According to the new monthly report from the US Energy Information Administration (EIA), oil production in the US is rising once more, although it still has some way to go before it reaches pre-pandemic levels.
Average oil production increased by 286,000 barrels per day (bpd) from August to September, according to the EIA, but this was still some 1.635 million bpd less than the same month last year. The increase is also not uniform across the different sectors of the US oil industry.
In response to the drop in demand caused by the COVID-19 pandemic, US operators like ExxonMobil, the oil major that produces the Mobil range of lubricant products, cut their capital spending and operating costs to improve efficiency. This has inevitably led to focuses shifting to more profitable assets.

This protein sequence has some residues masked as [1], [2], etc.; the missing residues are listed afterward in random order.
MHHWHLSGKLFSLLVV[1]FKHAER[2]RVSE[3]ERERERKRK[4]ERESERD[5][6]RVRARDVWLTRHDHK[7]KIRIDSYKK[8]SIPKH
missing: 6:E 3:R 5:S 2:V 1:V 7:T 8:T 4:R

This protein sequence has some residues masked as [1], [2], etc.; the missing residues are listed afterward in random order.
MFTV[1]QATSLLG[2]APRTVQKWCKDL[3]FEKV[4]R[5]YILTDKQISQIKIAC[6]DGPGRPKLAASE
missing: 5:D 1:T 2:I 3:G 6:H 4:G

In this case, the increase seems to have come mostly from a 315,000 bpd increase in offshore production in the Gulf of Mexico. The shale industry, which was mostly responsible for the country’s resurgent production in recent years, seems to be slower to recover.
Oil production in Texas, which includes most of the prolific Permian Basin, dropped slightly in September, and it was more than a half a million bpd lower than the same month last year. Colorado’s production also declined, and with new regulations coming into force in the state next year, this trend may continue as it becomes harder to attract oil and gas developers. North Dakota, however, did see a modest increase to 1.215 million bpd.